Innovative Approaches to Pricing, Value Assessment, and Patient Access to High-Cost Interventions
Aakash Bipin Gandhi, BPharm, Department of Pharmaceutical Health Services Research, University of Maryland, Baltimore, MD, USA; Vasco Pontinha, MPharm, MA, Department of Pharmacotherapy and Health Outcomes, Virginia Commonwealth University School of Pharmacy, Richmond, VA, USA
“Therapeutic advances in medicine are accompanied by rising costs for both patients and payers and represent an affordability challenge for healthcare systems worldwide.” With that, Diane Munch, MA, Pfizer, Inc, New York, NY, USA, opened an exciting session that discussed how countries in the Asia Pacific region approach pricing and value assessment for high-cost drugs in order to ensure that they remain accessible to patients. The spectrum of innovative solutions to meet patient affordability challenges include, but are not limited to, implementing risk-sharing, financial incentive, and performance-based agreement frameworks. [Figure 1] The solutions are especially required for drugs in therapeutic areas such as cancer and rare diseases that have a high unmet need.
Figure 1. Spectrum of Innovative Pay Solutions
Balancing Patient Need With Treatment Cost
Sarah Fitt, BPharm, Pharmaceutical Management Agency, Wellington, New Zealand walked us through the process of health technology assessment (HTA) submissions in New Zealand. “Healthcare needs will always exceed limited resource availability within a healthcare system and hence important choices need to be made.” Since 2008, the Pharmaceutical Management Agency, better known as PHARMAC, has managed to deliver savings amounting to about $NZ6.89 billion for the healthcare system, while ensuring adequate supplies to an increasing demand for medicines. These savings were achieved keeping in mind key factors such as patient costs and savings, drug need or suitability, and health benefits for the population. Dr Fitt highlighted that increasing prices associated with new medications, heightened patient expectations surrounding new drugs due to information being readily available on the internet, and the need for increasing transparency remain key challenges in advancing the current state of HTA submissions in the country. To handle some of these challenges, PHARMAC maintains a priority list of drugs that are ranked for approval based on factors such as budget availability and patient needs.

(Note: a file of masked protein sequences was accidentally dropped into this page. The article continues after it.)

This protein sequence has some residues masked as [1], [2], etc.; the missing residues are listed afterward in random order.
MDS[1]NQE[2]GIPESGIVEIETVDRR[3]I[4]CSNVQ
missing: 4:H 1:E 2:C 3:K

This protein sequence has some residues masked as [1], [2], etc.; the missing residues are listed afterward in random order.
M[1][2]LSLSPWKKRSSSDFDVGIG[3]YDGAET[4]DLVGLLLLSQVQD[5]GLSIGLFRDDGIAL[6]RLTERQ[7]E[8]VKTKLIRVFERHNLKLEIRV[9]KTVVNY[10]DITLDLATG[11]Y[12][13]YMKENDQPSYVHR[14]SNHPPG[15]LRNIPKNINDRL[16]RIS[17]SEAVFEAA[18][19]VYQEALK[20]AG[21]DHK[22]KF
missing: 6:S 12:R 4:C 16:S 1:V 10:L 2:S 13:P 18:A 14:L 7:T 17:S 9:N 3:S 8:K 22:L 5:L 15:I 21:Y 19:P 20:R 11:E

“Healthcare needs will always exceed limited resource availability within a healthcare system and hence important choices need to be made.” —Sarah Fitt, BPharm
Using a Feedback Loop to Address Budget Caps
The development of risk-sharing agreements in Korea to ensure access to high-cost drugs was discussed by Jeonghoon Ahn, PhD, Ewha Womans University, Seoul, Republic of South Korea. Korean risk-sharing agreements are limited to drugs that meet certain eligibility criteria such as being nonsubstitutable drugs that are indicated for cancer or life-threatening rare diseases. Traditionally, the country has utilized pay-for-performance agreements for prior drug approvals based on maximum budget caps. However, Dr Ahn argued, “these can restrict the available healthcare budget, especially if pricing is tied to international reference pricing.” Hence, risk-sharing agreements may serve as a solution to address this limitation. In this system, a feedback loop can be put in place in which continuous assessments are conducted using real-world evidence collected in Korea. This can then be compared to the data in the original dossier to resolve any discrepancies.
Shanlian Hu, MD, MSc, Fudan University, Shanghai, China, added that, as a monopsonist market, China follows essentially 2 approaches for setting drug prices. These include “price negotiation” for exclusive drugs and “price competition,” as well as “state centralized procurement,” for nonexclusive drugs such as generics. Dr Hu mentioned that the Korean model could be implemented in China and that adopting risk-sharing agreements and coverage decisions could be encouraged in the future.
Evidence Needs to Support Patient Access to Novel Therapies
Universal healthcare coverage is not always synonymous with automatic access to innovative drugs. Netnapis Suchonwanich, Health Intervention and Technology Assessment Program, Bangkok, Thailand, argued that even though Thailand has had universal healthcare coverage since 2002, access to novel drugs is challenging due to their rising costs. Thailand is continuing to move from a “price-only” model to a “price performance model” when approving innovative and expensive drugs. This means that both the price, as well as the efficacy of drugs, would be considered during any HTA submissions. The country has even developed an e-bidding system for manufacturers to execute the same.
“There is a need for creative thinking on the part of manufacturers and payers to improve patient access to drugs amid tight budget constraints, which is especially complicated by the COVID-19 pandemic.”
—Diane Munch, MA
In the end, it seems that creative solutions that payers or manufacturers are willing to develop would benefit from the inclusion of real-world evidence that requires fundamental infrastructure to handle large data sources.Figure 2. Session speakers.